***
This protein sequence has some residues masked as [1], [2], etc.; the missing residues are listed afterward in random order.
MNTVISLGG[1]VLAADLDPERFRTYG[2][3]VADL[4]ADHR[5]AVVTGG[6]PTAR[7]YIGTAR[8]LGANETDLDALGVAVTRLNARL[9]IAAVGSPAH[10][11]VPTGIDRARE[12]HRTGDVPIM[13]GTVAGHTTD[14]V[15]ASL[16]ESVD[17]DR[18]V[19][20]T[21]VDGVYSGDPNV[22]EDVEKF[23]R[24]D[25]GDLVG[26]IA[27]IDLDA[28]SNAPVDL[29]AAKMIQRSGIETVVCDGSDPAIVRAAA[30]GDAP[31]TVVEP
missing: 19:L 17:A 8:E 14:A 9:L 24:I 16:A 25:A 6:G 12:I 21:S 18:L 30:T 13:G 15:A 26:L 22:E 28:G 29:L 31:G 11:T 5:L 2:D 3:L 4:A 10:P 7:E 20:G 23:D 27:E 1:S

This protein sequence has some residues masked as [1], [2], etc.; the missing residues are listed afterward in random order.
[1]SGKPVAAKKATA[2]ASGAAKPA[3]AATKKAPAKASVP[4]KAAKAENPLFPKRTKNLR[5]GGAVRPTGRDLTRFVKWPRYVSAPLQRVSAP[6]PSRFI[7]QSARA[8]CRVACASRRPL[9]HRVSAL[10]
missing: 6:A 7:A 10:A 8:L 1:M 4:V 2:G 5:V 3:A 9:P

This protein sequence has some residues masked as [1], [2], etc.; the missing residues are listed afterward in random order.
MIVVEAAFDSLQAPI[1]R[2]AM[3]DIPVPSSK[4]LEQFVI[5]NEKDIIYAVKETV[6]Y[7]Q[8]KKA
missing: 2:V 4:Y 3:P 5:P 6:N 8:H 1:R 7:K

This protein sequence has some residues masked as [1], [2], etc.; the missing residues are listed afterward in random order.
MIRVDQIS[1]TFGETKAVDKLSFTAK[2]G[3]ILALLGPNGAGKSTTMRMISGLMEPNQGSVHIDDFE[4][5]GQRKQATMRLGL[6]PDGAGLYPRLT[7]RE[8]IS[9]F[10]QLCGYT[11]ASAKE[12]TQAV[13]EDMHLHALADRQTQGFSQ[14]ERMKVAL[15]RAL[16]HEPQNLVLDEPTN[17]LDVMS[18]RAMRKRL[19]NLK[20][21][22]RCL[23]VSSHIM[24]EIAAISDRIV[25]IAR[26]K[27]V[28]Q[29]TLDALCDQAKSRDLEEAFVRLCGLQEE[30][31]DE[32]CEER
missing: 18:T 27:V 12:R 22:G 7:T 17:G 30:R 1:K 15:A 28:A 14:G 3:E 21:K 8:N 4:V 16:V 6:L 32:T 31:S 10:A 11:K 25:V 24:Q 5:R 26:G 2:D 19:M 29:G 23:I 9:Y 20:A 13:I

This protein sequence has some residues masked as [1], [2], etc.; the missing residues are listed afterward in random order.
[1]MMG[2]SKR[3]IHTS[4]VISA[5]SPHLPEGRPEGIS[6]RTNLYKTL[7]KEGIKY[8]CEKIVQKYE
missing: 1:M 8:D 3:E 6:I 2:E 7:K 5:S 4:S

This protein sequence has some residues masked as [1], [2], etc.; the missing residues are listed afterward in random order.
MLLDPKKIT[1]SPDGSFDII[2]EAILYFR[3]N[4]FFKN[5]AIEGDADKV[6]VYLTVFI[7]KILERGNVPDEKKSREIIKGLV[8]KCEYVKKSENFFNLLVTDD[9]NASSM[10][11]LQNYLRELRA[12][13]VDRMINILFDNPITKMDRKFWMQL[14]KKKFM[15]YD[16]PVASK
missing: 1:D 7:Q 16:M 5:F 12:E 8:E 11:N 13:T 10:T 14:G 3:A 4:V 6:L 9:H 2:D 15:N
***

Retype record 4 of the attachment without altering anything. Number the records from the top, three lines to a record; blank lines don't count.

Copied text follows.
This protein sequence has some residues masked as [1], [2], etc.; the missing residues are listed afterward in random order.
MIRVDQIS[1]TFGETKAVDKLSFTAK[2]G[3]ILALLGPNGAGKSTTMRMISGLMEPNQGSVHIDDFE[4][5]GQRKQATMRLGL[6]PDGAGLYPRLT[7]RE[8]IS[9]F[10]QLCGYT[11]ASAKE[12]TQAV[13]EDMHLHALADRQTQGFSQ[14]ERMKVAL[15]RAL[16]HEPQNLVLDEPTN[17]LDVMS[18]RAMRKRL[19]NLK[20][21][22]RCL[23]VSSHIM[24]EIAAISDRIV[25]IAR[26]K[27]V[28]Q[29]TLDALCDQAKSRDLEEAFVRLCGLQEE[30][31]DE[32]CEER
missing: 18:T 27:V 12:R 22:G 7:T 17:G 30:R 1:K 15:A 28:A 14:G 3:E 21:K 8:N 4:V 16:V 6:L 32:T 31:S 10:A 11:K 25:V 24:Q 5:R 26:G 2:D 19:M 29:G 23:I 9:Y 20:A 13:I